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Point Barrow is a narrow point of land between the Beaufort and Chukchi Seas, and is the northernmost point in Alaska. The point was named by Captain Frederick William Beechey, of the Royal Navy, in September 1826, for Sir John Barrow of the British Admiralty, "to mark the progress of northern discovery”. The point was discovered by Thomas Elson, William Smyth, and the crew whom Beechey sent in an open boat to explore northward when his ship, the HMS Blossom, was unable to proceed farther due to sea ice. The Inupiat name for the point is "Nuwak" meaning ''point of land". The point was originally named "Cape North" by Thomas Simpson before the present name became established.
Point Barrow is an important geographical landmark, marking the limit between two marginal seas of the Arctic, the Chukchi Sea and the Beaufort Sea. The water around it is now ice-free for two or three months a year, but this was not the experience of the early explorers. Beechey could not reach it by ship and had to send a ship's boat ahead. In 1826, Sir John Franklin tried to reach it from the east and was blocked by ice. In 1837, Thomas Simpson walked 50 miles (81 km) west to Point Barrow after his boats were stopped by ice. In 1849, William Pullen rounded it in two whaleboats after sending two larger boats back west because of the ice.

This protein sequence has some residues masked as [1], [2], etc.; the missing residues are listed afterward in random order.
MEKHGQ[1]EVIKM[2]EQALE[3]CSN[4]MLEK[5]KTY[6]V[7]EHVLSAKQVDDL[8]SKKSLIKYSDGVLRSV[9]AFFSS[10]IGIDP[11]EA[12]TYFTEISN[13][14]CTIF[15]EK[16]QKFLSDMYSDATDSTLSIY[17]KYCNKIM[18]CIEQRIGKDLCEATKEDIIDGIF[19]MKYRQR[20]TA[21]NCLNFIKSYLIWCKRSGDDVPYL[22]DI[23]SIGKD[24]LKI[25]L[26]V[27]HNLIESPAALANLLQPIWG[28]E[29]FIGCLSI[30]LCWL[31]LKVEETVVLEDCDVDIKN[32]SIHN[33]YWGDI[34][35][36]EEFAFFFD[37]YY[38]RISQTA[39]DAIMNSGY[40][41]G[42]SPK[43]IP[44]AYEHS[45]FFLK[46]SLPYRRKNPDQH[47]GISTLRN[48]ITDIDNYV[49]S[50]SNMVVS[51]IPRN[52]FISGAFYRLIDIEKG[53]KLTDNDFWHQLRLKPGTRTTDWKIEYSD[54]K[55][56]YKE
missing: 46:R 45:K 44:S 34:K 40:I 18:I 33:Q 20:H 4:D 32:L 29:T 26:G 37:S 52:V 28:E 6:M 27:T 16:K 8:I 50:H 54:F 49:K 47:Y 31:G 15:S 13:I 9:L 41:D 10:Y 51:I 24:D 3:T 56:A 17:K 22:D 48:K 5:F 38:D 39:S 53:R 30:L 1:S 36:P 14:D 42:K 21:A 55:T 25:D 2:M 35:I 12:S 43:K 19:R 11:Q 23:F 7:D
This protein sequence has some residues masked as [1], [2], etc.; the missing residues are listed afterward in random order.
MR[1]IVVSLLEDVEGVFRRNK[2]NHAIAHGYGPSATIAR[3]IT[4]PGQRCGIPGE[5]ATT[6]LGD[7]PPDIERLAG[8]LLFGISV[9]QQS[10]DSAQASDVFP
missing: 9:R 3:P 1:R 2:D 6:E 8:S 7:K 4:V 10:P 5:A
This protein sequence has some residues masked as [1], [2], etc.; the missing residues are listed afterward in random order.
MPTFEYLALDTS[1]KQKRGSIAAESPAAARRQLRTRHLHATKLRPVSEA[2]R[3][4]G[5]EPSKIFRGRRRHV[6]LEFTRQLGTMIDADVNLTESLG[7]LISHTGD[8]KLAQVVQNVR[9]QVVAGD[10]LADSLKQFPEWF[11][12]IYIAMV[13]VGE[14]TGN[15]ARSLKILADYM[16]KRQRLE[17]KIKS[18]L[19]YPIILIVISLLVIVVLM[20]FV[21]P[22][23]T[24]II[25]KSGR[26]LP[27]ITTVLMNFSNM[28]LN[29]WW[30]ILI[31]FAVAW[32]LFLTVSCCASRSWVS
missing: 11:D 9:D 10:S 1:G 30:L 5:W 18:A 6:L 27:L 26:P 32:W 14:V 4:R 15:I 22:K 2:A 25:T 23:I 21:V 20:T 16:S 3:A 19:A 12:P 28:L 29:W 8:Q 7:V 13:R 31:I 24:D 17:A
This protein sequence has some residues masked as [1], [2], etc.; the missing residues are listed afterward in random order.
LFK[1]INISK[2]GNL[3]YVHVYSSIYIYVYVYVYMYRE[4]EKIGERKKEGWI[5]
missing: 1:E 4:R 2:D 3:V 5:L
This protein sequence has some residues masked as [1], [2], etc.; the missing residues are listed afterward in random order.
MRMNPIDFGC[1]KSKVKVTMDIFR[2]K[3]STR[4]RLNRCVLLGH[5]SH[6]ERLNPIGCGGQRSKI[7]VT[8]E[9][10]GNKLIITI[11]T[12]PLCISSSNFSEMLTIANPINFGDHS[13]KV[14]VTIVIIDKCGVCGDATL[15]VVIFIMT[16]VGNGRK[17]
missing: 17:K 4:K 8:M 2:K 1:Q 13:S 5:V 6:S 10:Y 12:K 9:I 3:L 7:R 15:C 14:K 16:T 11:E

Point Barrow has been a jumping-off point for many Arctic expeditions, including the Canadian Arctic Expedition of 1913–1916. This was a scientific expedition in the Arctic Circle organized and led by Vilhjalmur Stefansson. The expedition was to be sponsored by the U.S. but Canada took over the funding because of the potential for discovery of new land. The expedition was divided into a Northern Party led by Stefansson, and a Southern Party led by R.M. Anderson. Learn more about the expedition here, and about the Northern Party here. Click here to download the CoastView app and explore more of Point Barrow and the Arctic coastline.